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Old 01-02-2014, 12:28 AM
 
Location: Oakland, CA
27,171 posts, read 29,738,725 times
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Quote:
Originally Posted by ss20ts View Post
Perhaps you need to leave Oakland or California. It's nothing like that everywhere else in the country. Plenty of places have homes in the city for far less than a million bucks and have been built within the last 70 years.
I am a Californian through and through. My network is here and I don't like the cold.

There are trade offs of course, but I have taken a different angle and volunteering from a planning angle.
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Old 01-02-2014, 07:41 AM
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Location: Long Island / NYC
45,992 posts, read 42,089,742 times
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Quote:
Originally Posted by ss20ts View Post
Perhaps you need to leave Oakland or California. It's nothing like that everywhere else in the country. Plenty of places have homes in the city for far less than a million bucks and have been built within the last 70 years.
Other than prices, I don't think California is different from than the rest of the country in amount of infill development.
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Old 01-02-2014, 01:36 PM
 
2,553 posts, read 2,009,570 times
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Quote:
Originally Posted by ckhthankgod View Post
I also think that it isn't so much about just the urban aspect, but more about the walkability aspect. There are still walkable neighborhoods within city limits that are comprised of single family homes. Some may even like suburbs that are walkable and that are relatively more dense than the stereotypical suburb as well. So, I think that this trend is practical and can be fulfilled in different ways.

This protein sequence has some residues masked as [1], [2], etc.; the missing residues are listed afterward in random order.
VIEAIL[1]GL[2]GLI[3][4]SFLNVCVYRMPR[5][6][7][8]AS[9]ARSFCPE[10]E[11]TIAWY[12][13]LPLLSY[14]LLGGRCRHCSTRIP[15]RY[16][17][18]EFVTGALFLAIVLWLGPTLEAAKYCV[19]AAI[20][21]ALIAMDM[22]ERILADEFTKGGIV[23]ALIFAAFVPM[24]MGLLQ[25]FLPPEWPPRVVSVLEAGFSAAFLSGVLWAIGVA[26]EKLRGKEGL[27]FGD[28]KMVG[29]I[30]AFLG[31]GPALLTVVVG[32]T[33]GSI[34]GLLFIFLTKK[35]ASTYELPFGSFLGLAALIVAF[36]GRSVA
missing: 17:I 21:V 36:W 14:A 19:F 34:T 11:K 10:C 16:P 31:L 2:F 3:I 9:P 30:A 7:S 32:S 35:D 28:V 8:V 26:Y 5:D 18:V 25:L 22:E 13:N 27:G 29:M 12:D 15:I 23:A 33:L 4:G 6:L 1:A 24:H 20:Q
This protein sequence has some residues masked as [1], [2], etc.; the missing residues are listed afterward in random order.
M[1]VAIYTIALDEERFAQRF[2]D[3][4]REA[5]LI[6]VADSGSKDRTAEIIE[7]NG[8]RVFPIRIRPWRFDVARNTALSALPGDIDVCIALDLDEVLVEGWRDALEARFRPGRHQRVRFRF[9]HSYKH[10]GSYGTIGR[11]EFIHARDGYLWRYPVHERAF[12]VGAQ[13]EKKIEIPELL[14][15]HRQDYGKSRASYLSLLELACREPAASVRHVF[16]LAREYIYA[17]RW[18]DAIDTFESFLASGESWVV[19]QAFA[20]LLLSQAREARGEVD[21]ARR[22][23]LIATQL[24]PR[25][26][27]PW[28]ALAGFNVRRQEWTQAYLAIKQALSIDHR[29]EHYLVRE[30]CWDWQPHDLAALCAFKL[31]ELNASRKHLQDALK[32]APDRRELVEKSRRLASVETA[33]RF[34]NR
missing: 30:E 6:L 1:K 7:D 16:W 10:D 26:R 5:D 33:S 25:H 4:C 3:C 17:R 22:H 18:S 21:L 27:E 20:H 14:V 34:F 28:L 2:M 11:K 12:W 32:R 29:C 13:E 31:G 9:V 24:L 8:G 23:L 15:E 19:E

I agree, but would go more global and say that it's about the ability to do more things--exercise, be entertained, shop, etc.--closer to home.

But this means higher (density of uses and a mix of uses, which means less land devoted to cars because land is scarce (ie, finite) and land use is mutually exclusive, which in turn means higher walkability and bike-ability.
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Old 01-03-2014, 06:55 AM
 
Location: Melbourne, Australia
9,781 posts, read 16,288,926 times
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Quote:
Originally Posted by nybbler View Post
I don't think you're going to have a lot of support for the kind of high-density housing you'd find in Manhattan in the 1920s. I suggest a visit to the Tenement Museum.
Of course now we have stricter building codes, health law, better sanitation, utilities.etc so you can't really compare quality of life then to now. Density isn't always bad, just badly designed housing + density.
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Old 01-03-2014, 08:32 AM
nei nei won $500 in our forum's Most Engaging Poster Contest - Thirteenth Edition (Jan-Feb 2015). 

Over $104,000 in prizes has already been given out to active posters on our forum and additional contests are planned
 
Location: Long Island / NYC